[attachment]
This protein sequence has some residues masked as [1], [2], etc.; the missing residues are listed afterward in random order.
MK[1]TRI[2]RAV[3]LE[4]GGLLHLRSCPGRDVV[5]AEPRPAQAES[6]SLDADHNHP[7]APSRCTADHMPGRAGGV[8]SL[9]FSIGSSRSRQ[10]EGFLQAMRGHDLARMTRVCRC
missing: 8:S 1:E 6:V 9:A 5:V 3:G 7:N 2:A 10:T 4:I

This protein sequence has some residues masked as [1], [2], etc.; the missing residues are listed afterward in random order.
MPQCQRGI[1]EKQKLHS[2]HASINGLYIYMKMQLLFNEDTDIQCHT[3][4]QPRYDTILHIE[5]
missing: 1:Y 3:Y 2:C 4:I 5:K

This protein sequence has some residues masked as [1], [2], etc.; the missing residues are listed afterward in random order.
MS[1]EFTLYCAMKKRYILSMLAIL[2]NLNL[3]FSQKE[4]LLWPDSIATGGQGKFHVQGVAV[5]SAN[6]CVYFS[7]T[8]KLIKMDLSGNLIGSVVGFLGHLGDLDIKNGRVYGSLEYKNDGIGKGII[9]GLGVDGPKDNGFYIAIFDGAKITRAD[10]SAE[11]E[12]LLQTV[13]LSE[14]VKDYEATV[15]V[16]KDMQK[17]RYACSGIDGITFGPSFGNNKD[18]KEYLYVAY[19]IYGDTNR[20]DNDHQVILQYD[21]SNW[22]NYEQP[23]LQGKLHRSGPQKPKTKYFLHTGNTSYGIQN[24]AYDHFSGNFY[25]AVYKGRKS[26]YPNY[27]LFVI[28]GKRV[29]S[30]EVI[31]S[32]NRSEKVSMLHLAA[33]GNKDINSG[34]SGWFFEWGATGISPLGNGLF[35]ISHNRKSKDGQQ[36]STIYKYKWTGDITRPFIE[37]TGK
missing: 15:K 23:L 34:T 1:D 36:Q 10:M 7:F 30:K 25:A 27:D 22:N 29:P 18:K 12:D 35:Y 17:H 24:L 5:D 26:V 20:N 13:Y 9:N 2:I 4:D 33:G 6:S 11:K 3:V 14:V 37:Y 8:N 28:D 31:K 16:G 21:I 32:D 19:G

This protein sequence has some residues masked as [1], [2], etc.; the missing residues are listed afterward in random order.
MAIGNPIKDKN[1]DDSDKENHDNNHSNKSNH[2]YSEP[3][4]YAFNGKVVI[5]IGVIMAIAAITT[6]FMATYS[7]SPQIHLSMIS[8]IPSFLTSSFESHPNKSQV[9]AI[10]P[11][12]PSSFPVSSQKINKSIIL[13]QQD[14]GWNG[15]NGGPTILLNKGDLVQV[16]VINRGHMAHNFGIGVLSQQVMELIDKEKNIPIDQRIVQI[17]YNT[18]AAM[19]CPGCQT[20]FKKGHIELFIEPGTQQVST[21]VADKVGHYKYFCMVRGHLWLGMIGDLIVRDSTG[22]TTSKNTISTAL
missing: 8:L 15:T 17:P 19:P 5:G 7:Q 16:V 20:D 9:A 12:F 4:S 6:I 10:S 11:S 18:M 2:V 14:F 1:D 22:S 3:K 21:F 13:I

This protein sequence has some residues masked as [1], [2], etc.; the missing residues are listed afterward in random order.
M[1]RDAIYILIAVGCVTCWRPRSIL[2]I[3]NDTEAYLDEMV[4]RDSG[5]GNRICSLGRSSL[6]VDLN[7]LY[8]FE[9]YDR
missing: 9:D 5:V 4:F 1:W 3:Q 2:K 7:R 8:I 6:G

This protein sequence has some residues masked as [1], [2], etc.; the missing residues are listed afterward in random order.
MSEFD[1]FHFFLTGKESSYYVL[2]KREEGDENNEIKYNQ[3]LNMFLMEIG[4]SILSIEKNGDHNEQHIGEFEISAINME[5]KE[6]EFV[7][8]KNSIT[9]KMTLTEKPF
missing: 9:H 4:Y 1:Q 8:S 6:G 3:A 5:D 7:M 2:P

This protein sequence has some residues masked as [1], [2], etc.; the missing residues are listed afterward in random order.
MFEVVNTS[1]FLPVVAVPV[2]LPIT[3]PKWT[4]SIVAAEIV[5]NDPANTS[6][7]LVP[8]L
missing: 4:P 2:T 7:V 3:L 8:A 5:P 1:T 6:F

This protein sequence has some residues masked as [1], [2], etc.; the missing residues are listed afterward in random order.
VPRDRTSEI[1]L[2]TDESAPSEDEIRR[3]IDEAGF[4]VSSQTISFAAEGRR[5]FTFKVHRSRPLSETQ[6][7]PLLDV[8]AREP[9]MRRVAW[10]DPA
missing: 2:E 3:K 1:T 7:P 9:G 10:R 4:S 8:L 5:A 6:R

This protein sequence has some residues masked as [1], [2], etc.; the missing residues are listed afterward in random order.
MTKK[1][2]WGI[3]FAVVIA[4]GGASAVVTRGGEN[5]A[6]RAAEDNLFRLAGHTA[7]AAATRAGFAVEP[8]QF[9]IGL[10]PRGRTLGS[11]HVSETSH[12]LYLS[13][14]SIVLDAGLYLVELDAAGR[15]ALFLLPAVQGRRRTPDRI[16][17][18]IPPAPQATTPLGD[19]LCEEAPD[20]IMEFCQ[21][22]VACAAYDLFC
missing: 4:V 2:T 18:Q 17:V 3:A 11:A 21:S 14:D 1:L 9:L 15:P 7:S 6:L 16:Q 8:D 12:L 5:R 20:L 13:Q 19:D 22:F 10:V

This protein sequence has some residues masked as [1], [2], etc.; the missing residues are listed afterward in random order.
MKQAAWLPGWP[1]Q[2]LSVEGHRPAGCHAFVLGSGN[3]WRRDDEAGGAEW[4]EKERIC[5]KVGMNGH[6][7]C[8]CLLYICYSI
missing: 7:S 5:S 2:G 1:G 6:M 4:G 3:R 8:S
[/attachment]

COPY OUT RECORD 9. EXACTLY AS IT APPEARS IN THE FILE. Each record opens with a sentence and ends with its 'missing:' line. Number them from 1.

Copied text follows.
This protein sequence has some residues masked as [1], [2], etc.; the missing residues are listed afterward in random order.
MTKK[1][2]WGI[3]FAVVIA[4]GGASAVVTRGGEN[5]A[6]RAAEDNLFRLAGHTA[7]AAATRAGFAVEP[8]QF[9]IGL[10]PRGRTLGS[11]HVSETSH[12]LYLS[13][14]SIVLDAGLYLVELDAAGR[15]ALFLLPAVQGRRRTPDRI[16][17][18]IPPAPQATTPLGD[19]LCEEAPD[20]IMEFCQ[21][22]VACAAYDLFC
missing: 4:V 2:T 18:Q 17:V 3:A 11:A 21:S 14:D 1:L 9:L 15:P 7:S 6:L 16:Q 8:D 12:L 5:R 20:L 13:Q 19:D 22:F 10:V